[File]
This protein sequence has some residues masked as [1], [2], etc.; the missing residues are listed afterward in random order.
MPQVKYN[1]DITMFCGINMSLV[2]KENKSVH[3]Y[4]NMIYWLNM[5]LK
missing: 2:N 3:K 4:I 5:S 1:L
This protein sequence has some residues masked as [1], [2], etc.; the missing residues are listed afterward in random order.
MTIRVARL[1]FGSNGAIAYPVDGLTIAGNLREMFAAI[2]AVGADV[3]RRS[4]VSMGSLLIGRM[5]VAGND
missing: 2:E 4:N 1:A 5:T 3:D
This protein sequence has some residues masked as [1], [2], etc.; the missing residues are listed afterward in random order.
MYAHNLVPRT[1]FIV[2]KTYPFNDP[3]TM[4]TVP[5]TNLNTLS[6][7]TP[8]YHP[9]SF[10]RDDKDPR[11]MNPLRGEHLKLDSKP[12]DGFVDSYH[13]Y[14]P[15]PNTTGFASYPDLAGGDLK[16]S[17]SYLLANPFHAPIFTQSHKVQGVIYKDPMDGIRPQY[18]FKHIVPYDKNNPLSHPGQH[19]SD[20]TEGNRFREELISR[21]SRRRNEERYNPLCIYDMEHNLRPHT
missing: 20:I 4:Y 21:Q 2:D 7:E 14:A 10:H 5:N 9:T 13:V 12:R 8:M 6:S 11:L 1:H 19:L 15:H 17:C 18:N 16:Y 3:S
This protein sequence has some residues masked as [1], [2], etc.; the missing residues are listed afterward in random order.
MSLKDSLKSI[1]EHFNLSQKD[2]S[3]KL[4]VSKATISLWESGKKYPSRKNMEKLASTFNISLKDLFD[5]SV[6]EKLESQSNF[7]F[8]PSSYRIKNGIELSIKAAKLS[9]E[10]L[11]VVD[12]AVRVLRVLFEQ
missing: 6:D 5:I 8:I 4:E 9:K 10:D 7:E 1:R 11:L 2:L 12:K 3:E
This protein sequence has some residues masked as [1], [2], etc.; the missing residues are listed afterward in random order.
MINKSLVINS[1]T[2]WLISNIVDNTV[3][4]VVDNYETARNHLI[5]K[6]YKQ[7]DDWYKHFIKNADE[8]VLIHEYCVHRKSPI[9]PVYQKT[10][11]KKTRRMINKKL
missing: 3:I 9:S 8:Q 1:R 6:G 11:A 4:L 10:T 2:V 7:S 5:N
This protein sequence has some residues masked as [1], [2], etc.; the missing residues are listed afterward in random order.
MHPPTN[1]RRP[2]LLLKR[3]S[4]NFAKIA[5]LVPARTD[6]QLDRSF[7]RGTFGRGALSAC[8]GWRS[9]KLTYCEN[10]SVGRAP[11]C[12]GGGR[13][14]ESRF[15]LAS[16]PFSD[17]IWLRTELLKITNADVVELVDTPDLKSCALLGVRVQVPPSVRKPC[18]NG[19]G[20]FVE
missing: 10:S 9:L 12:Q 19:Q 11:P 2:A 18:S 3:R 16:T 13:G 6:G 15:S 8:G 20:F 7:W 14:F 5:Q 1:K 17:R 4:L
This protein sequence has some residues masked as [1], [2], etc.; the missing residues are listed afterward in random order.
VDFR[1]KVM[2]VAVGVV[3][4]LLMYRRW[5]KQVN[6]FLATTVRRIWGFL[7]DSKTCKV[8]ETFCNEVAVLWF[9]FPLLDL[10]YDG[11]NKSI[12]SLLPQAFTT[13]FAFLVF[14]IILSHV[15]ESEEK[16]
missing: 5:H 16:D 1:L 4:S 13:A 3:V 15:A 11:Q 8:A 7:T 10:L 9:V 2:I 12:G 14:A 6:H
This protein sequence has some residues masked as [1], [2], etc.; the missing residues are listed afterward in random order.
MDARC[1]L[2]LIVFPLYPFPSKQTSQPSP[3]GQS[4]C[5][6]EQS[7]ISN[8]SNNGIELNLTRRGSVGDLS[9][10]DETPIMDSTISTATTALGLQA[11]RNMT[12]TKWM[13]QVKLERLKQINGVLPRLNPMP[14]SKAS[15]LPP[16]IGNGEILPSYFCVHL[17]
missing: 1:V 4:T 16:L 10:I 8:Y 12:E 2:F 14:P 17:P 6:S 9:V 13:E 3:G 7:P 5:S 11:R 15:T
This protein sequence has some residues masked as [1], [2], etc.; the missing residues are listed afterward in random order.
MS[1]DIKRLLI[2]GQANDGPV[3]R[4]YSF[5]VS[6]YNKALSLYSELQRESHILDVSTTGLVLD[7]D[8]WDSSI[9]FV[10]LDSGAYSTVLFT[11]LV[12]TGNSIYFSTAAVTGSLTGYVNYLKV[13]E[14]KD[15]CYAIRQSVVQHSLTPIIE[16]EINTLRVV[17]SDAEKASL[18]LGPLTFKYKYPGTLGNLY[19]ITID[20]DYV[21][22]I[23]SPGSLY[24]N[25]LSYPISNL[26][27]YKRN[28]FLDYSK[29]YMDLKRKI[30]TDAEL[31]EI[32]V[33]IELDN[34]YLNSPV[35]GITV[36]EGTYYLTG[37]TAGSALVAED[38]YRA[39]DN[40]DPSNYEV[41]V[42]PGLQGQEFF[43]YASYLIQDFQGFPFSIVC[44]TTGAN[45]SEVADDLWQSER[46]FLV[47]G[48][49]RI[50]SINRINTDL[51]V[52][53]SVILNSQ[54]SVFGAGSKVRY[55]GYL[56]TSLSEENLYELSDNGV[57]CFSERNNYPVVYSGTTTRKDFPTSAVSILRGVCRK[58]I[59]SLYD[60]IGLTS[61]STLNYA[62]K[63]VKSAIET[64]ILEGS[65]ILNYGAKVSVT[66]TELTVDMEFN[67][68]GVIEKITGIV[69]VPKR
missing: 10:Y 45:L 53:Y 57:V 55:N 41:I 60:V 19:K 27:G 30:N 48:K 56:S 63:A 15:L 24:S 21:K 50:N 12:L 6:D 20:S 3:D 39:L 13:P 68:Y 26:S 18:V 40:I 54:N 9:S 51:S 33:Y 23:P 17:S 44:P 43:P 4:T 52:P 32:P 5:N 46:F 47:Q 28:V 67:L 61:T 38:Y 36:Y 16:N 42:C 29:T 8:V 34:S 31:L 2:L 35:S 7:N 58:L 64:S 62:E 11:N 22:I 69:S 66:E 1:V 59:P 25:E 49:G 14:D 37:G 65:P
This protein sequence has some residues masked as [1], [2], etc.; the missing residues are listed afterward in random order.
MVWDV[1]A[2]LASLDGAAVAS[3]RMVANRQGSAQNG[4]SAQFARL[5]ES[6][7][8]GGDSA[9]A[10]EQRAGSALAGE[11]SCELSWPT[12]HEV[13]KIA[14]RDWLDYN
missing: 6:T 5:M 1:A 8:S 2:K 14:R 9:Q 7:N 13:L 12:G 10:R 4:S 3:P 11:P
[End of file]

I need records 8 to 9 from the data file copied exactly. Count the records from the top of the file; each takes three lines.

This protein sequence has some residues masked as [1], [2], etc.; the missing residues are listed afterward in random order.
MDARC[1]L[2]LIVFPLYPFPSKQTSQPSP[3]GQS[4]C[5][6]EQS[7]ISN[8]SNNGIELNLTRRGSVGDLS[9][10]DETPIMDSTISTATTALGLQA[11]RNMT[12]TKWM[13]QVKLERLKQINGVLPRLNPMP[14]SKAS[15]LPP[16]IGNGEILPSYFCVHL[17]
missing: 1:V 4:T 16:L 10:I 8:Y 12:E 2:F 14:P 17:P 6:S 9:V 13:E 3:G 7:P 5:S 11:R 15:T
This protein sequence has some residues masked as [1], [2], etc.; the missing residues are listed afterward in random order.
MS[1]DIKRLLI[2]GQANDGPV[3]R[4]YSF[5]VS[6]YNKALSLYSELQRESHILDVSTTGLVLD[7]D[8]WDSSI[9]FV[10]LDSGAYSTVLFT[11]LV[12]TGNSIYFSTAAVTGSLTGYVNYLKV[13]E[14]KD[15]CYAIRQSVVQHSLTPIIE[16]EINTLRVV[17]SDAEKASL[18]LGPLTFKYKYPGTLGNLY[19]ITID[20]DYV[21][22]I[23]SPGSLY[24]N[25]LSYPISNL[26][27]YKRN[28]FLDYSK[29]YMDLKRKI[30]TDAEL[31]EI[32]V[33]IELDN[34]YLNSPV[35]GITV[36]EGTYYLTG[37]TAGSALVAED[38]YRA[39]DN[40]DPSNYEV[41]V[42]PGLQGQEFF[43]YASYLIQDFQGFPFSIVC[44]TTGAN[45]SEVADDLWQSER[46]FLV[47]G[48][49]RI[50]SINRINTDL[51]V[52][53]SVILNSQ[54]SVFGAGSKVRY[55]GYL[56]TSLSEENLYELSDNGV[57]CFSERNNYPVVYSGTTTRKDFPTSAVSILRGVCRK[58]I[59]SLYD[60]IGLTS[61]STLNYA[62]K[63]VKSAIET[64]ILEGS[65]ILNYGAKVSVT[66]TELTVDMEFN[67][68]GVIEKITGIV[69]VPKR
missing: 10:Y 45:L 53:Y 57:V 55:N 41:I 60:V 19:K 27:G 30:N 48:K 56:S 63:A 15:L 24:S 21:K 50:N 12:L 6:D 20:S 3:D 39:L 13:P 68:Y 26:S 18:V 40:I 54:N 9:S 51:S 33:Y 23:P 17:S 44:P 43:P 4:T 52:P 32:P 5:N 46:F 47:Q 28:V 67:L 61:T 38:Y 36:Y 16:N 42:C 29:T 8:V 34:S 31:L 2:L 35:S 7:N 58:L 64:S 62:E 11:N 22:I 69:S 66:E 1:V 59:P 25:E 49:G 14:D 37:G 65:P